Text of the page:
The rollercoaster week for British politics continued on Thursday, as a motion in Parliament enabling the government to seek an extension to the Brexit process has turned into an opportunity for MPs to seek alternatives, including a second referendum, and Parliament wresting control of the Brexit process from the government.
It came after the government suffered another significant and surprising defeat on Wednesday as MPs voted to reject a no-deal Brexit at any time, overriding the government’s initial motion that ruled out no-deal but only on March 29 and left open the possibility of it taking place at a later stage.
Speaker John Bercow has selected four amendments to the new government motion due to be voted on on Thursday evening, including one calling for a second referendum, with the choice of remaining in the EU as one of the options.
Another one — supported by the Labour Front bench — calls for the government to push for an extension to Article 50 even if the current withdrawal agreement (twice rejected by the House) is not agreed to in order to provide parliamentary time to find a “different approach.”
Another amendment calls for an extension and for Parliament to take over control of the timing of debates on March 20, and for the House to find a “way forward that commands a majority”. Controversially, an amendment that would rule out a referendum and backed by the right-wing European Research Group was not selected by the speaker.
The government’s motion on Thursday says the government will try to seek an extension from the EU to the Brexit process but places conditions on that extension. If Parliament passes the twice-rejected withdrawal agreement by the end of next week, then a “one off” extension period would be requested for the period till June 30.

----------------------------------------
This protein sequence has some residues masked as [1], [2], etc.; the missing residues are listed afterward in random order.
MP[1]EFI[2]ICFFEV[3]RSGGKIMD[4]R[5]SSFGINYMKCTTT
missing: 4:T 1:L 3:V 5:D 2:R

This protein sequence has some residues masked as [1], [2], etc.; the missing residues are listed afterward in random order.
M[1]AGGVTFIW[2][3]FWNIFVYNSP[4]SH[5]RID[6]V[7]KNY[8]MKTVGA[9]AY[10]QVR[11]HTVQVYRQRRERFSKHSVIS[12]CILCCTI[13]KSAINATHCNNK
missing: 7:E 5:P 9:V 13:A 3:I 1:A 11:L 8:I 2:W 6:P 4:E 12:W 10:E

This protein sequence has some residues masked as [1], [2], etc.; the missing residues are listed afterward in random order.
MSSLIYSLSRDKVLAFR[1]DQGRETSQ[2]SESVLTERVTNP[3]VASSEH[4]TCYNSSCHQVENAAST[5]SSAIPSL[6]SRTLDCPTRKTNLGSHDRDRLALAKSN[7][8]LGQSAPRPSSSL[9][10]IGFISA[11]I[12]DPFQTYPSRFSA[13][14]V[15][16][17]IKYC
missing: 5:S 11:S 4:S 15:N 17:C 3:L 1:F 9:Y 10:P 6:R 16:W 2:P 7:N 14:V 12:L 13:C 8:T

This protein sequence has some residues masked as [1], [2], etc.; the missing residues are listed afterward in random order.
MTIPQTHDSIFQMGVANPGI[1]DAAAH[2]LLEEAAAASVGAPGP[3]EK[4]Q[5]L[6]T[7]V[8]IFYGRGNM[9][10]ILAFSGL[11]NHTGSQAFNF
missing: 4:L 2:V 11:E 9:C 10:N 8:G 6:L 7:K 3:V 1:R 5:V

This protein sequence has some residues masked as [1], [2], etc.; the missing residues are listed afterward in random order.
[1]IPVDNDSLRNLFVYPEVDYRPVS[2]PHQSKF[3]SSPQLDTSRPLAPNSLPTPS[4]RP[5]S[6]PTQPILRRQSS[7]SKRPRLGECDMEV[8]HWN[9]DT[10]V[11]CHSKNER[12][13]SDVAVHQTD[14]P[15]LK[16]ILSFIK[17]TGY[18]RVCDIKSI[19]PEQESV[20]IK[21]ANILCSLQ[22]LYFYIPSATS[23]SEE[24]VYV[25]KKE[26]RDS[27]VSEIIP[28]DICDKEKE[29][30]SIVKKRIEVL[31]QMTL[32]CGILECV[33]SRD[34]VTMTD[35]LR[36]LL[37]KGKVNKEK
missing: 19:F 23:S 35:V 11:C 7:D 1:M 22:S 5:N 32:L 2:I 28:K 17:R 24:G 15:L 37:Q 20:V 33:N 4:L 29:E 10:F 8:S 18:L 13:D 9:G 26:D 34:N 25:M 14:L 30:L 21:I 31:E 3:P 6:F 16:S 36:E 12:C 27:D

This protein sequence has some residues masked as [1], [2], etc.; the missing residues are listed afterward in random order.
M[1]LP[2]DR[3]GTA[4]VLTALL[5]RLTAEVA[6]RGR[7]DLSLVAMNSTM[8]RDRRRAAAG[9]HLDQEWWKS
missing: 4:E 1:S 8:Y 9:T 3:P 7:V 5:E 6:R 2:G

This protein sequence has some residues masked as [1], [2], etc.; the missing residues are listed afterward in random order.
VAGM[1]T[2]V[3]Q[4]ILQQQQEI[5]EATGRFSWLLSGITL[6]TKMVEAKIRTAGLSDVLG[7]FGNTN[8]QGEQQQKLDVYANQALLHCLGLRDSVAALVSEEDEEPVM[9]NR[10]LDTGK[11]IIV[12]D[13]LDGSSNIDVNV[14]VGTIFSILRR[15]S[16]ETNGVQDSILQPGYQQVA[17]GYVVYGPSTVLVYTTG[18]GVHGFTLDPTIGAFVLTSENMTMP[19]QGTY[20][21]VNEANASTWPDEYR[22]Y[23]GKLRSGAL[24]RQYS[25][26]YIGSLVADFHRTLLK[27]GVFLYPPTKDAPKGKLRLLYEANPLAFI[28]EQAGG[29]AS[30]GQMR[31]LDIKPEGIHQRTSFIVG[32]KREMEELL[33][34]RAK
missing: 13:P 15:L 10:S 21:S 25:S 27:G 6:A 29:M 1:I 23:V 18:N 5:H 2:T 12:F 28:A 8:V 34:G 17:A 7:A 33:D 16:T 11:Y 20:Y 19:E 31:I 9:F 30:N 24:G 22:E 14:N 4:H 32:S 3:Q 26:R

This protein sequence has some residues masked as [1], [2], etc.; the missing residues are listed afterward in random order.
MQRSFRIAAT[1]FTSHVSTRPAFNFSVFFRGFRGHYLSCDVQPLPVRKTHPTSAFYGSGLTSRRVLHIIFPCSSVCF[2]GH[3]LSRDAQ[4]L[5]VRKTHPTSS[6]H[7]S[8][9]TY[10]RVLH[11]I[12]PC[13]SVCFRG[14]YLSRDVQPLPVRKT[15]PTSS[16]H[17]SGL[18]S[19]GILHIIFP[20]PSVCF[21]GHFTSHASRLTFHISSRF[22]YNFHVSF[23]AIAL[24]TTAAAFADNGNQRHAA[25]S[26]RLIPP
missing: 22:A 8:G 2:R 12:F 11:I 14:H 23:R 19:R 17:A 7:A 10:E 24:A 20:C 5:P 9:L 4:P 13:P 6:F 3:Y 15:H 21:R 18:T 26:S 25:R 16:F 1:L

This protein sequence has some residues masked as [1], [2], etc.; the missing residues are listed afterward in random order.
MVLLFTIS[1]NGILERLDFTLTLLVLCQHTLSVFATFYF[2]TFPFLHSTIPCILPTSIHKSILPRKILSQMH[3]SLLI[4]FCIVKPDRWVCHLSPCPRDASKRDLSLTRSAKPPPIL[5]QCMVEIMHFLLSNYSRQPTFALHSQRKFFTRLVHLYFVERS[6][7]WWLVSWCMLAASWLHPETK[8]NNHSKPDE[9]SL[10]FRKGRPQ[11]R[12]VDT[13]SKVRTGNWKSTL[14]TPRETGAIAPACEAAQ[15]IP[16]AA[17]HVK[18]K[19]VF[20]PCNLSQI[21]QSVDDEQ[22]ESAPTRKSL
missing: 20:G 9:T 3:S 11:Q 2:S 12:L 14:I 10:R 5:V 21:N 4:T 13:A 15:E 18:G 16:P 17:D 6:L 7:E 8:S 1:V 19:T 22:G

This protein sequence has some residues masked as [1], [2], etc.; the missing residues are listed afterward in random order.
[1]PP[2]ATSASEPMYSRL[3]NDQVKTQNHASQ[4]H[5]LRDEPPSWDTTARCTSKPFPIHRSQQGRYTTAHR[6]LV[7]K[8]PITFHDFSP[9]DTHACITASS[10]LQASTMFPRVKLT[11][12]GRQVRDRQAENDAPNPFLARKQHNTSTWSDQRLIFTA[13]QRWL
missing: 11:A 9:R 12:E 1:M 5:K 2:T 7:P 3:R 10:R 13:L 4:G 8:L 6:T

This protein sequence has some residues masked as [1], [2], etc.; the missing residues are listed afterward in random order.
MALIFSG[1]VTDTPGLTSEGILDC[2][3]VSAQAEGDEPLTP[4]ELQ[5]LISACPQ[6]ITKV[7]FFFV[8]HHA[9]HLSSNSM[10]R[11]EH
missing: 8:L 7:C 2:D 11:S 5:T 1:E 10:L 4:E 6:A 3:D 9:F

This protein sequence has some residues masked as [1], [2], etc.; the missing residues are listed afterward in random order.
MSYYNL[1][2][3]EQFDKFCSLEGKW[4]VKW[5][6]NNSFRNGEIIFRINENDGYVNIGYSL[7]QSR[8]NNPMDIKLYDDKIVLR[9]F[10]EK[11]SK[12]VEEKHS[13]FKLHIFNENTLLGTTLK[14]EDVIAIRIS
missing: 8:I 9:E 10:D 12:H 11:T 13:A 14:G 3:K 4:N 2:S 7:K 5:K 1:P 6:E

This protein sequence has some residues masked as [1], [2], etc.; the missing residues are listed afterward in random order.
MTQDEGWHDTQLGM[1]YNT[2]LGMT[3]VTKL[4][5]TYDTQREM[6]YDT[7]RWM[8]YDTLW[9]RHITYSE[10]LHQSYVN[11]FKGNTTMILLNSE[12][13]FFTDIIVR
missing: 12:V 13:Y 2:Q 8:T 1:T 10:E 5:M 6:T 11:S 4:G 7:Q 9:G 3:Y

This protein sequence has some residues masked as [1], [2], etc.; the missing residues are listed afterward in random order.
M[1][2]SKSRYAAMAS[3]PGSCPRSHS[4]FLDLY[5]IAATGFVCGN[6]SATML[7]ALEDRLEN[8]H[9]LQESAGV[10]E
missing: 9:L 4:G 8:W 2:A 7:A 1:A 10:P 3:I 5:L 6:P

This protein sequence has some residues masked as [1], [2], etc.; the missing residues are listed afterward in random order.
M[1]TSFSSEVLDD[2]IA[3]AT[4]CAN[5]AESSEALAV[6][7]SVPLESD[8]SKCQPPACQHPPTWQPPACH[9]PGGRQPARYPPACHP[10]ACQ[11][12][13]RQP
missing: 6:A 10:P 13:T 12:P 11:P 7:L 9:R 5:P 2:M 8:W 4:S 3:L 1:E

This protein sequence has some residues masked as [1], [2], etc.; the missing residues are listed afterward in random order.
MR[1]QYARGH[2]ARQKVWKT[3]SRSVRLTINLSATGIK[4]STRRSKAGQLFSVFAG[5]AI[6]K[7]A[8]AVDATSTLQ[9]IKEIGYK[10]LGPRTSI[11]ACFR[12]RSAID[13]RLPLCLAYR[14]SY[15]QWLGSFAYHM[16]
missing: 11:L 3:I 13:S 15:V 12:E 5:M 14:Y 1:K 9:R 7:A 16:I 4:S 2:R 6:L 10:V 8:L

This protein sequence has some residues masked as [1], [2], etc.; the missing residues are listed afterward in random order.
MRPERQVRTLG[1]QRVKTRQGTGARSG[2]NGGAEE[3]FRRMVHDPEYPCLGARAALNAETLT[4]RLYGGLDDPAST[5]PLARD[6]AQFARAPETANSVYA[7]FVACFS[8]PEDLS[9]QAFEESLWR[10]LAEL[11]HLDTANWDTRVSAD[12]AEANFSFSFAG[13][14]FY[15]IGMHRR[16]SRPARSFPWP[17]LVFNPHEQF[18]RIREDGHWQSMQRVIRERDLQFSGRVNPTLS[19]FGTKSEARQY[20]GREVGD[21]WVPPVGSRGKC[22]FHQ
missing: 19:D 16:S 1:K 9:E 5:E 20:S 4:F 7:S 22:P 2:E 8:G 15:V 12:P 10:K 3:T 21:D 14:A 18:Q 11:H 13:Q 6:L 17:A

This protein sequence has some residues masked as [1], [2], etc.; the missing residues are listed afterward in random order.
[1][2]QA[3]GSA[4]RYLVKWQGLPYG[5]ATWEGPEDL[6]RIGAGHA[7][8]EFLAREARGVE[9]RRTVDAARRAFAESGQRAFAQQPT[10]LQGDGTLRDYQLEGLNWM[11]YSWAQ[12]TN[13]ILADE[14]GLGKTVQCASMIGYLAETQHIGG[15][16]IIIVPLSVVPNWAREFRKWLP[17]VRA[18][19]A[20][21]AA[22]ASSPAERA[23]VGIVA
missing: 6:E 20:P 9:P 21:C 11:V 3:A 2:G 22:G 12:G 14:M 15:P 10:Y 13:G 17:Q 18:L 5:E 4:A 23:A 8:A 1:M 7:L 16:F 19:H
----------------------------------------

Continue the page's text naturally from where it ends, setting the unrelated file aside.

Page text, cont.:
If it isn’t passed, then it would be “highly likely” a longer extension would be needed requiring the U.K. to take part in European parliamentary elections in May this year.
Critics of the government believe the motion is an attempt by the government to pressure Brexiteers who have twice voted down her withdrawal agreement to cave in and back her deal next week to avoid the risk of a long delay or losing Brexit altogether.
The government has said it would only give MPs a series of indicative votes on alternative solutions if the agreement is rejected again next week.
However, Wednesday’s votes revealed the extent to which MPs and even Cabinet members were willing to defy the government. Several abstained during the key amendment on which the government was defeated on Wednesday, suggesting the extent to which authority has slipped from its hands.
There were gasps in the House of Commons chamber on Wednesday evening as the amendment by Caroline Spelman — a Conservative MP — scraped through by a margin of 4 (312 votes to 308). In a dramatic turn of events shortly before the vote, Ms. Spelman herself attempted to withdraw the amendment — which the government was ordering its MPs to vote against — but Mr. Bercow declined to do this automatically, insisting it could still be voted on if one of its other backers continue to press it. In a subsequent vote on the amended motion, MPs once again backed ruling out no deal by 321 to 278 votes.
However, an increasingly frustrated EU has expressed its scepticism about the value and meaning of these votes. For now, under current legislation, the default is for Britain to leave the EU without a deal on that date, unless a deal is struck, Article 50 is revoked or an extension is agreed by both sides. The EU has made clear that it will only agree to an extension if there is “credible” justification for it, and not simply for the political impasse in Parliament to continue. In addition some Brexit supporters — such as Nigel Farage — have been lobbying EU countries to veto any attempt by Britain to push for an extension.
European Council President Donald Tusk indicated he would seek support within the remaining EU 27 countries were the U.K. to seek a long extension to “rethink its Brexit strategy and build consensus around it.”